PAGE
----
I spent the month of March learning some new printing techniques, I wanted to make fresh products for my online shop and to have some work ready to share in the Maker’s House whenever we open again! I took a one day class in screen printing with Liz Nilsson of www.lizinspires.com to get me started. It was fabulous. Living in rural Ireland, I have often lamented the fact that you always have to drive to get to a class or I’ve felt a little envious of all the amazing workshops and classes on offer in Dublin. So one of the positives of the pandemic is the amazing classes and workshops that are now available online. This was a one-day zoom class and we had participants from all over Ireland. I really enjoyed it and I highly recommend the course. Liz sent out the screen and inks in the post and my package arrived a few days before the class.
I’ve always thought “pattern” wasn’t for me. I find it difficult and constraining and often quite frustrating. I feel like the kid who wants to colour outside the lines or maybe the kid who wishes there were no lines at all! So I wasn’t quite sure how a printing technique that invites pattern-making would go for me. But then Liz said something when talking about printing that resonated. She described the printing process as the “joy of repetition.” Not the joy of pattern but the joy of repetition.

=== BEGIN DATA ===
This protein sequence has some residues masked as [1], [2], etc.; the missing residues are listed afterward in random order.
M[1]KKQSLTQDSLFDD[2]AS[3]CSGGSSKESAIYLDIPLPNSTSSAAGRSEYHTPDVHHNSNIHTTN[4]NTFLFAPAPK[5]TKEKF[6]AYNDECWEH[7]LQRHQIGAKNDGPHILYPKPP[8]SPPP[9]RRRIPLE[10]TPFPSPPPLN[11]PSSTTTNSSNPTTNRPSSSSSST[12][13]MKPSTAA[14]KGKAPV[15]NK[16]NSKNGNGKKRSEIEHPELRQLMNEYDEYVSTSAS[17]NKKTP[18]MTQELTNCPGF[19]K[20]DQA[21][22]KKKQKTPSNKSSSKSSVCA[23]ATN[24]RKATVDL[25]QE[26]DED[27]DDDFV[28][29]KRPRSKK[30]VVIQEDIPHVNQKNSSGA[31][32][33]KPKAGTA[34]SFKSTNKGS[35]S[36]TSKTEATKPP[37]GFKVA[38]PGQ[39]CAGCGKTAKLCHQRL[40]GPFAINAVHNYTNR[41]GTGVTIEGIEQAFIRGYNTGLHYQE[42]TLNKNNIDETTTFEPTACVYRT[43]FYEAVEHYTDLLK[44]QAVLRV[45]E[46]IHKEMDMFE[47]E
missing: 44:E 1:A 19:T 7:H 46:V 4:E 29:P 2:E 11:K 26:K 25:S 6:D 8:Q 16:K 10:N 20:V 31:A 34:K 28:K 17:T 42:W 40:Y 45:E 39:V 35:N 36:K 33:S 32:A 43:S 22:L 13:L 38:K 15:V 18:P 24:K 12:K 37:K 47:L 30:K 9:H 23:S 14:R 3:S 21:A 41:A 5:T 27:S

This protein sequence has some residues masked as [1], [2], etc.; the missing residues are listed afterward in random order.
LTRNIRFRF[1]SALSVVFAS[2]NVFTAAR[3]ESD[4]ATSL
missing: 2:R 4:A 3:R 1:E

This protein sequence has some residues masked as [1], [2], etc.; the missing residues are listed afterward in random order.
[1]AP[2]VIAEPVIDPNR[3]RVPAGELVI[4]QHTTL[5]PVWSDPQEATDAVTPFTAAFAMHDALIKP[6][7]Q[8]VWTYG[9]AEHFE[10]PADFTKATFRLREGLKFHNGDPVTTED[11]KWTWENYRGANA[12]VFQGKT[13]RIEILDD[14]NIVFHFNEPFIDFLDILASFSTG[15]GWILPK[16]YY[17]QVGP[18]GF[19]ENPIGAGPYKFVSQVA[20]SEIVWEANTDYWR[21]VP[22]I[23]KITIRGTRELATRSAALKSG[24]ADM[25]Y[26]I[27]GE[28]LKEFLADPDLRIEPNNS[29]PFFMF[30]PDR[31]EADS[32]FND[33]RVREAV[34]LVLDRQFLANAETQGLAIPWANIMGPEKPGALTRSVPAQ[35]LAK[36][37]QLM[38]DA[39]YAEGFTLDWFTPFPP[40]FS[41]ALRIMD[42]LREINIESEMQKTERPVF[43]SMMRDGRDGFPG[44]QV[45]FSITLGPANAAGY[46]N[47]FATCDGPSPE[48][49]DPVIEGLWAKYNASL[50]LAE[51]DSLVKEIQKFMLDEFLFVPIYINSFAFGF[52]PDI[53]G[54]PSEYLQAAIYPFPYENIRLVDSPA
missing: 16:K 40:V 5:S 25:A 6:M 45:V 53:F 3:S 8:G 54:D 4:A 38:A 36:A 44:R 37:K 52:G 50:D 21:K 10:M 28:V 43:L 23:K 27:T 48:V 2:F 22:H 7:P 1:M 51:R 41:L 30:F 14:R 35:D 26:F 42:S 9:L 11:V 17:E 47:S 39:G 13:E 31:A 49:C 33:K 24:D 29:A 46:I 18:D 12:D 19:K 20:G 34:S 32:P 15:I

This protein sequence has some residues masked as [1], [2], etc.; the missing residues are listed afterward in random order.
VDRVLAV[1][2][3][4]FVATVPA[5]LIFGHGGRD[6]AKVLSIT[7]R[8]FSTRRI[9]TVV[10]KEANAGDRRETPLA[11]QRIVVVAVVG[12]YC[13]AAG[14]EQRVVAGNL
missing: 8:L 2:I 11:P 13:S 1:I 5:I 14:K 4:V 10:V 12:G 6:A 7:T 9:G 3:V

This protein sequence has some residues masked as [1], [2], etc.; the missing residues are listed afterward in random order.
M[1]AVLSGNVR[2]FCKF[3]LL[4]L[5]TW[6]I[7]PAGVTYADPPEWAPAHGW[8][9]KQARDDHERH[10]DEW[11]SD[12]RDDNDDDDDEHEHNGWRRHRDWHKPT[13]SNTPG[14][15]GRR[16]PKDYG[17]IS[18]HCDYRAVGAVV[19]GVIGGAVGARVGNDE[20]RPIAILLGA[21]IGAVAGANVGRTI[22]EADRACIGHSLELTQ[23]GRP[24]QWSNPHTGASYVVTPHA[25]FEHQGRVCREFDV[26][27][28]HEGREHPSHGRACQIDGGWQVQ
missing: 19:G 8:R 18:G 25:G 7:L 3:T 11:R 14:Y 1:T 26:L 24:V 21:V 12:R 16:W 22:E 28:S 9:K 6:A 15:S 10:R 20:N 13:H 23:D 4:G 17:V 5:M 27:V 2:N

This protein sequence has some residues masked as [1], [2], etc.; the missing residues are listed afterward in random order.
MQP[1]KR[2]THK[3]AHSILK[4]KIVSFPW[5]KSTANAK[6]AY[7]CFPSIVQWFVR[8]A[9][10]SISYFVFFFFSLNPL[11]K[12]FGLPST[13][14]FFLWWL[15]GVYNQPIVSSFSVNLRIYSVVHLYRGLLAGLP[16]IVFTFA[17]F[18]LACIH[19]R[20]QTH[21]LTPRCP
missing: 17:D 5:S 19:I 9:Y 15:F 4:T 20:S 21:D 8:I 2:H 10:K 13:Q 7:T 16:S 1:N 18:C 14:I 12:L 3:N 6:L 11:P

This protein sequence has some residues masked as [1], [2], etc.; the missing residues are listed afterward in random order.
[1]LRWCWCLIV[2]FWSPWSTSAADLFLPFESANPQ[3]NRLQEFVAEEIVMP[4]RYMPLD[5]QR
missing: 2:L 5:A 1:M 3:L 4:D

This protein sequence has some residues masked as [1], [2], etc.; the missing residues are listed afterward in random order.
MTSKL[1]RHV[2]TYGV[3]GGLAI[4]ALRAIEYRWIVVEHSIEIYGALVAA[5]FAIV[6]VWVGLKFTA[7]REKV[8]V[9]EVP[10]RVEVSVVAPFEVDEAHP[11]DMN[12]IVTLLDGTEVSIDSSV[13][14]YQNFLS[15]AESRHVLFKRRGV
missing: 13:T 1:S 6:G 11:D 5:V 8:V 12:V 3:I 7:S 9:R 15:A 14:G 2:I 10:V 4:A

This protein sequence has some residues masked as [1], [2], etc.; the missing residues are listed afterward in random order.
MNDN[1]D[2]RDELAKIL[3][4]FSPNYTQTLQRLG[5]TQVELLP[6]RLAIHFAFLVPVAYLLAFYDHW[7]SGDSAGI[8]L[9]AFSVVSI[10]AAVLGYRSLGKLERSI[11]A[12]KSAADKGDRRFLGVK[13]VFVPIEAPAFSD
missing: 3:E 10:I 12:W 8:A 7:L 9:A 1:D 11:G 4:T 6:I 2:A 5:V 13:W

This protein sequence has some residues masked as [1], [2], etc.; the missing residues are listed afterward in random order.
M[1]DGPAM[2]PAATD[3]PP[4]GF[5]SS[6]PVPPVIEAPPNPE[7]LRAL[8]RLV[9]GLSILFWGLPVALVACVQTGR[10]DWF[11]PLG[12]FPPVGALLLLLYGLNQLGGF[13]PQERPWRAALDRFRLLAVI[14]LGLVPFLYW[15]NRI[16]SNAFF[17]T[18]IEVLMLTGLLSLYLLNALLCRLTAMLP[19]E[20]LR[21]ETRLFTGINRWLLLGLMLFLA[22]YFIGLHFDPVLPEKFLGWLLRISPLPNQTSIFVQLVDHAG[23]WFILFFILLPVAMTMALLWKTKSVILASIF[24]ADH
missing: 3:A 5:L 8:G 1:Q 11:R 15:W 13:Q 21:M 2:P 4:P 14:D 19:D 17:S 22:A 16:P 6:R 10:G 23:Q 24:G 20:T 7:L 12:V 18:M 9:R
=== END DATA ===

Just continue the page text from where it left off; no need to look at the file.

I thought about this a little. I liked it. It opened things up for me. I think I had gotten stuck on the idea that creating patterns meant doing things in an organised, consistent way. That’s what a pattern is, isn’t it? Being organised and consistent? Well, maybe not quite…I began to think of my pattern-making experiments as experiments in repetition instead. A motif repeated over and over…not necessarily in a predictable way. It’s the repetition that creates the pattern and once you have your motif, there are endless ways to repeat it. So, with this freeing approach in mind, I explored over-printing: placing the same motif on the surface in random ways and enjoying the patterns and tones that emerge. So far, I have loved the results and I’m pretty sure too that I have discovered the “joy of repetition.” Thank you Liz.